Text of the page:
Jeremy Corbyn is making it crystal clear that he’s on the side of ordinary working people – not the tiny billionaire class that backs the Tories. And his pledge to “take on the billionaires” is exactly what the UK – and the world – needs.
They need us. We don’t need them. That’s a power we need to unleash.
Billionaires need us, but we don’t need them. Because what would billionaires be or have without workers? We create and buy the goods they sell us. Without us, they’d have nothing. That’s something we desperately need to emphasise right now. The super-rich may try to convince us that they’re the ‘wealth creators’. But that’s clearly bull. Because if we all stopped working and buying, economies and ‘wealth creation’ would grind to a halt.
It’s precisely because ordinary working people are the true powerhouses of all economies that we deserve wellbeing. We work hard, and we deserve good health, education, housing, and leisure in return. We fully deserve both dignity and happiness. And so do the people who, through no fault of their own, are unable to work.
In our current political system, however, the super-rich don’t (and won’t) ensure our wellbeing voluntarily. They like us to just beg for scraps, and to fear their power to destroy our economies if we demand more. And that’s exactly why we – with and without our existing government structures – must demand our wellbeing and cement it into law. This means full, proper compensation for our work. It means quality public services. And it means fair, appropriate taxation.
We are vastly greater in number than the super-rich. And that’s a power we must unleash.
‘Billionaires should not exist’
In the US, Bernie Sanders has stressed that “billionaires should not exist”. And even billionaire presidential hopeful Tom Steyer seems to agree, calling vast income inequality “absolutely wrong… absolutely undemocratic and unfair”. Over in the UK, meanwhile, Corbyn has suggested that people should be free to make money, but also that:
If they do become incredibly rich, then I invite them to be happy with their wealth but also to share it a bit by paying their taxes as appropriately so that our public services are there for them – just as much as they’re there for everybody else – so that we don’t have this horribly divided society.
It’s not extreme to demand greater equality, either. It’s just logical. As Oxford professor Danny Dorling previously told The Canary, countries with greater economic equality do “better in almost all spheres of life”. The increasing inequality in recent decades – and the simultaneously increasing power of the super-wealthy – has been utterly disastrous for ordinary people. And as Oxfam’s Max Lawson has insisted, “corruption and crony connections to governments are behind a significant proportion of billionaire wealth”. The very existence of billionaires, he said, is “a sign of economic failure” and ‘undermines democracy’.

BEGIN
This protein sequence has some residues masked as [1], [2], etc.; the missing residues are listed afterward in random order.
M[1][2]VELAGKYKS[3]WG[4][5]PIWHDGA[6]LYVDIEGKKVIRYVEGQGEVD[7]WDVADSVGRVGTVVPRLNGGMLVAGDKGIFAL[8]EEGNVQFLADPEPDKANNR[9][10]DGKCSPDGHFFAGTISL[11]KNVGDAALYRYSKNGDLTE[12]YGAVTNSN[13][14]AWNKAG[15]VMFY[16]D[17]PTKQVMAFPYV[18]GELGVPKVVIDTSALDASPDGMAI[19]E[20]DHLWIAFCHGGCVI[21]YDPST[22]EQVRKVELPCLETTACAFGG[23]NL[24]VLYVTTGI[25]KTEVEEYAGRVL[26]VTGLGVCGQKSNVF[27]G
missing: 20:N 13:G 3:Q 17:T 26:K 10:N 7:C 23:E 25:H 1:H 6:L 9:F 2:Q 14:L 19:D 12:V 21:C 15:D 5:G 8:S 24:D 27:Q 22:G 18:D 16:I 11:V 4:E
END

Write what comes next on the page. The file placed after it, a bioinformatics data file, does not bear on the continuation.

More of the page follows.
Studies have also suggested that most unequal countries have a greater impact on the global climate crisis. And as Rasika Sittamparam and University of the West of England lecturer Karen Bell recently pointed out in The Canary, the richest countries also play a much bigger role than the poorest in climate breakdown.
Corbyn’s Labour vs the corrupt elitist system
Labour’s Lloyd Russell-Moyle recently raised an important electoral question on the BBC:
Are you on the side of the tax dodgers or of the billionaires, or are you on the side of normal working people?
And in a follow-up article, he described how:
the 310,000, mostly white middle-aged men from London, who make up that top 1% of UK earners, take home 14% of the national income. …
Roughly a quarter of national wealth is controlled by the country’s top 1% of rich people, a proportion that has risen inexorably under the policies started by Margaret Thatcher, and continued through the years of New Labour and recent Tory governments. …
these figures do not even account for the billions that are squirrelled away offshore by the super-rich.
The richest 26 people in the world, meanwhile, reportedly own the same amount as the poorest half of the planet’s population.
But as Russell-Moyle stressed:
Labour is no longer intensely relaxed about people becoming filthy rich because we now know that inequality costs us all economically.
We need change. And we have the power to get it.
Britain’s billionaire class is already doing its best to try and stop voters from electing a Corbyn-led government to power. That’s because such a government would shift power away from the super-rich and towards ordinary working people, who deserve so much better. And that’s exactly why we need to use our power to put Corbyn in Downing Street this coming election.
Featured image via This Morning
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